3. Does it involve other people? In the martial arts, one trains in a dojo (school) along with other students under the same sensei or a group of sensei. The students in a dojo form a peer- and support-group: encouraging, reinforcing, and applauding each other’s accomplishments. But many forms of athletic activity are social and will automatically engage you with a group of people - the most obvious example is any team sport where (hopefully) your teammates are there to support your participation and success. But even solo forms of sport offer opportunities for group involvement. Running or biking by yourself can be very relaxing and good for your spirit, but for long-term success even in these solo sports it is a good idea to join a club with other like-minded participants. These are people who will ask, “Where were you yesterday? Why didn’t you train?” - and congratulate you when you win! In the worst case, if you really can’t find a group of people nearby with whom to train, consider using an app to connect remotely to a community of similar spirits – real people who can keep you honest, boost you up, and cheer you on electronically, if not in person.

4. Is it FUN? It’s much easier to focus on anything that is fun! So get creative with your exercise. Running on a treadmill might be good enough for rats in a cage, but you are not a rat (and hopefully you don’t live in a cage)! So don’t be afraid to try something new: How about boxing, basketball, ice hockey, fencing, dance, or Parkour? Look for some activity that is varied in the near-term and also offers a gateway to increasing technique, complexity, and self-awareness over time – this will help keep your mind and spirit engaged, as well as your body.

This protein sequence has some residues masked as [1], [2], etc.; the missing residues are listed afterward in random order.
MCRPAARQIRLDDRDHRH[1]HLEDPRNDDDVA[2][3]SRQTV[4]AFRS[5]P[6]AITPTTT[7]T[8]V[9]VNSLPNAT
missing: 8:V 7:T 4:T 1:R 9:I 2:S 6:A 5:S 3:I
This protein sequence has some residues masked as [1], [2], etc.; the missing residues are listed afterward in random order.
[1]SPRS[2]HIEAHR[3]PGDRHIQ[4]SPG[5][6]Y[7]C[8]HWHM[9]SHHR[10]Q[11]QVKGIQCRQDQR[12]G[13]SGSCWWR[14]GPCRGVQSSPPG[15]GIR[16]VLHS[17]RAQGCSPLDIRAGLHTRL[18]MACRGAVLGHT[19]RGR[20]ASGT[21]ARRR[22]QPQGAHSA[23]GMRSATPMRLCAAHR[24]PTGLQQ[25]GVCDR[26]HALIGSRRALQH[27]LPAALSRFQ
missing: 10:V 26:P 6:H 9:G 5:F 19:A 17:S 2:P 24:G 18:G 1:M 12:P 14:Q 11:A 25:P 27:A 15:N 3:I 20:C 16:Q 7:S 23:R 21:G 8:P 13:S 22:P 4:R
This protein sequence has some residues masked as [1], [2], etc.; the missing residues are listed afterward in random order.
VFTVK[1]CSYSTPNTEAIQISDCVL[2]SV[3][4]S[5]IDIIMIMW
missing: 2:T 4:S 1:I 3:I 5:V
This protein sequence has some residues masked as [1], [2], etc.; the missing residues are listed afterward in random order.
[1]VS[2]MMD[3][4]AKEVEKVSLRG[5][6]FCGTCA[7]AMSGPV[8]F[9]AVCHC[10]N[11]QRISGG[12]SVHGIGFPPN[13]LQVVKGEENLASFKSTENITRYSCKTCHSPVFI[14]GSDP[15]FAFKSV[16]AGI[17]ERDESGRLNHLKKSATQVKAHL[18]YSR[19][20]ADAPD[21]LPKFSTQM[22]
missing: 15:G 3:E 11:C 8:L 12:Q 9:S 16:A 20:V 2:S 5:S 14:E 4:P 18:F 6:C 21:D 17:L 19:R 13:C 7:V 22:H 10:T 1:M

Regular exercise is a major component of an overall health and happiness program—it also contributes toward achieving a great mindset to cope with ADHD. Regardless of any neuropsychiatric condition or diagnosis, it will help you be your best possible you. And when you do achieve your next personal best within your sport, remember to pop open a bottle of bubbly (alcoholic or non-) and celebrate your victory! That beats popping open a bottle of pills any day of the week!